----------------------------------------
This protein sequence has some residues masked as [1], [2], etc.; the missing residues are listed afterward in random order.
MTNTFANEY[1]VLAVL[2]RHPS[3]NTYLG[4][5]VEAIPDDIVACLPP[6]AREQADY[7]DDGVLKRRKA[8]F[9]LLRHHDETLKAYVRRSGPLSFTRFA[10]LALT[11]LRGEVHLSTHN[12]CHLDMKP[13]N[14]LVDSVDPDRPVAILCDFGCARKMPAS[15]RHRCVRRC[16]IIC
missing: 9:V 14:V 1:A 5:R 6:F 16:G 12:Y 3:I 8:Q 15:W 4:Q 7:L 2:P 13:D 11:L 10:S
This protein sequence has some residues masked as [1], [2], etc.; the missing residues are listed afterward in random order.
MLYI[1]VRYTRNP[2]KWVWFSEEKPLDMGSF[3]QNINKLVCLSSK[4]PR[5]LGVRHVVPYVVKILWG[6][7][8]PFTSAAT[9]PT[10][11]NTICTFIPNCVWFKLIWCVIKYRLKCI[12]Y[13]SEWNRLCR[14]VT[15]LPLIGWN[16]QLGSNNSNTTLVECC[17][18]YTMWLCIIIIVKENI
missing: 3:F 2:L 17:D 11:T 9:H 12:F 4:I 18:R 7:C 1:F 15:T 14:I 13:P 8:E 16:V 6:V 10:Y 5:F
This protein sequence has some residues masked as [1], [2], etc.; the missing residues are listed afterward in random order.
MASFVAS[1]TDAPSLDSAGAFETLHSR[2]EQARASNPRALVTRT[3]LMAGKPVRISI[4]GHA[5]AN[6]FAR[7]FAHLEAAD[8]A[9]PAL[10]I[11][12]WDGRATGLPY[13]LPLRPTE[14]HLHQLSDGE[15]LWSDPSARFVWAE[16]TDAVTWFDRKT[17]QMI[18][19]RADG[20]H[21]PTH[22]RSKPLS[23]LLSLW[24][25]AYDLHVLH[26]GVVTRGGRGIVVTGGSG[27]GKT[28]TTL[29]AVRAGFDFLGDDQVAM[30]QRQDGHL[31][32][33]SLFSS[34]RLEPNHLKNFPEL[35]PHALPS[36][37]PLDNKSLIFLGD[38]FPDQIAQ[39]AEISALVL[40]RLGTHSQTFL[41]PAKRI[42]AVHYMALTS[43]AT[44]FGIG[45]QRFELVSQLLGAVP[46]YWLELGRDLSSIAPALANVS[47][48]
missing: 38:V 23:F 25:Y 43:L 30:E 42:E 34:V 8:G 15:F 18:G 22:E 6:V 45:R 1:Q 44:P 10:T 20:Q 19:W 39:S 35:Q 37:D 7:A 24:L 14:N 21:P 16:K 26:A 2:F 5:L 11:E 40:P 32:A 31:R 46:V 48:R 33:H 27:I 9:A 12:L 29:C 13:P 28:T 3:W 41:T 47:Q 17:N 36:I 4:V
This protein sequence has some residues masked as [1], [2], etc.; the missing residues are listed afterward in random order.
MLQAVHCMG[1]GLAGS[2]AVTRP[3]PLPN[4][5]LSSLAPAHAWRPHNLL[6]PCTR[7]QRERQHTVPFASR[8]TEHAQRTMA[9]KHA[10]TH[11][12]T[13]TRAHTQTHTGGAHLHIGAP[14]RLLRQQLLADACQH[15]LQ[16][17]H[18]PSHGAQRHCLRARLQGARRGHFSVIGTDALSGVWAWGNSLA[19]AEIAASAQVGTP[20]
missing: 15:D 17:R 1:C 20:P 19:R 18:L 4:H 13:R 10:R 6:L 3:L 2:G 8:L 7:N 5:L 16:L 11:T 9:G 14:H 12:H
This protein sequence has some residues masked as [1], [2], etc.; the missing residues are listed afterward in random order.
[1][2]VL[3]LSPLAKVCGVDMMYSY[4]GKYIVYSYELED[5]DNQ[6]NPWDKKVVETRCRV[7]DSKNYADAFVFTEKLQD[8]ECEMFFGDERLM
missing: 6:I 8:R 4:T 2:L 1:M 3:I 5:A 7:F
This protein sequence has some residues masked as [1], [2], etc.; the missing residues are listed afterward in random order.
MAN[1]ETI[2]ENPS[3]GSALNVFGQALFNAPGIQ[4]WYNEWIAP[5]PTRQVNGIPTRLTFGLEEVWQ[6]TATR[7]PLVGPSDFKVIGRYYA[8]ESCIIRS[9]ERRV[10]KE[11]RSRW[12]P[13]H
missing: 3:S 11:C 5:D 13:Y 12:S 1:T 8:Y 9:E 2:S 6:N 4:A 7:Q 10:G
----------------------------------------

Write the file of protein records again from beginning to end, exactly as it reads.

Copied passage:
This protein sequence has some residues masked as [1], [2], etc.; the missing residues are listed afterward in random order.
MTNTFANEY[1]VLAVL[2]RHPS[3]NTYLG[4][5]VEAIPDDIVACLPP[6]AREQADY[7]DDGVLKRRKA[8]F[9]LLRHHDETLKAYVRRSGPLSFTRFA[10]LALT[11]LRGEVHLSTHN[12]CHLDMKP[13]N[14]LVDSVDPDRPVAILCDFGCARKMPAS[15]RHRCVRRC[16]IIC
missing: 9:V 14:V 1:A 5:R 6:F 16:G 12:Y 3:I 8:Q 15:W 4:Q 7:L 2:P 13:D 11:L 10:S
This protein sequence has some residues masked as [1], [2], etc.; the missing residues are listed afterward in random order.
MLYI[1]VRYTRNP[2]KWVWFSEEKPLDMGSF[3]QNINKLVCLSSK[4]PR[5]LGVRHVVPYVVKILWG[6][7][8]PFTSAAT[9]PT[10][11]NTICTFIPNCVWFKLIWCVIKYRLKCI[12]Y[13]SEWNRLCR[14]VT[15]LPLIGWN[16]QLGSNNSNTTLVECC[17][18]YTMWLCIIIIVKENI
missing: 3:F 2:L 17:D 11:T 9:H 12:F 4:I 18:R 7:C 1:F 15:T 14:I 13:P 8:E 16:V 6:V 10:Y 5:F
This protein sequence has some residues masked as [1], [2], etc.; the missing residues are listed afterward in random order.
MASFVAS[1]TDAPSLDSAGAFETLHSR[2]EQARASNPRALVTRT[3]LMAGKPVRISI[4]GHA[5]AN[6]FAR[7]FAHLEAAD[8]A[9]PAL[10]I[11][12]WDGRATGLPY[13]LPLRPTE[14]HLHQLSDGE[15]LWSDPSARFVWAE[16]TDAVTWFDRKT[17]QMI[18][19]RADG[20]H[21]PTH[22]RSKPLS[23]LLSLW[24][25]AYDLHVLH[26]GVVTRGGRGIVVTGGSG[27]GKT[28]TTL[29]AVRAGFDFLGDDQVAM[30]QRQDGHL[31][32][33]SLFSS[34]RLEPNHLKNFPEL[35]PHALPS[36][37]PLDNKSLIFLGD[38]FPDQIAQ[39]AEISALVL[40]RLGTHSQTFL[41]PAKRI[42]AVHYMALTS[43]AT[44]FGIG[45]QRFELVSQLLGAVP[46]YWLELGRDLSSIAPALANVS[47][48]
missing: 38:V 23:F 25:Y 43:L 30:E 42:E 34:V 8:G 15:F 18:G 22:E 6:V 45:R 1:Q 44:P 10:T 20:Q 19:W 39:S 35:Q 37:D 7:A 24:L 14:N 21:P 16:K 26:A 2:F 5:L 11:E 40:P 32:A 31:R 46:V 48:R 33:H 27:I 9:A 12:L 29:C 13:P 28:T 3:W 41:T 47:Q 17:N 36:I 4:V
This protein sequence has some residues masked as [1], [2], etc.; the missing residues are listed afterward in random order.
MLQAVHCMG[1]GLAGS[2]AVTRP[3]PLPN[4][5]LSSLAPAHAWRPHNLL[6]PCTR[7]QRERQHTVPFASR[8]TEHAQRTMA[9]KHA[10]TH[11][12]T[13]TRAHTQTHTGGAHLHIGAP[14]RLLRQQLLADACQH[15]LQ[16][17]H[18]PSHGAQRHCLRARLQGARRGHFSVIGTDALSGVWAWGNSLA[19]AEIAASAQVGTP[20]
missing: 15:D 17:R 1:C 20:P 19:R 18:L 4:H 13:R 10:R 6:L 3:L 2:G 8:L 7:N 5:L 16:L 11:T 9:G 14:H 12:H
This protein sequence has some residues masked as [1], [2], etc.; the missing residues are listed afterward in random order.
[1][2]VL[3]LSPLAKVCGVDMMYSY[4]GKYIVYSYELED[5]DNQ[6]NPWDKKVVETRCRV[7]DSKNYADAFVFTEKLQD[8]ECEMFFGDERLM
missing: 6:I 8:R 4:T 2:L 1:M 3:I 5:A 7:F
This protein sequence has some residues masked as [1], [2], etc.; the missing residues are listed afterward in random order.
MAN[1]ETI[2]ENPS[3]GSALNVFGQALFNAPGIQ[4]WYNEWIAP[5]PTRQVNGIPTRLTFGLEEVWQ[6]TATR[7]PLVGPSDFKVIGRYYA[8]ESCIIRS[9]ERRV[10]KE[11]RSRW[12]P[13]H
missing: 3:S 11:C 5:D 13:Y 12:S 1:T 8:Y 9:E 2:S 6:N 4:A 7:Q 10:G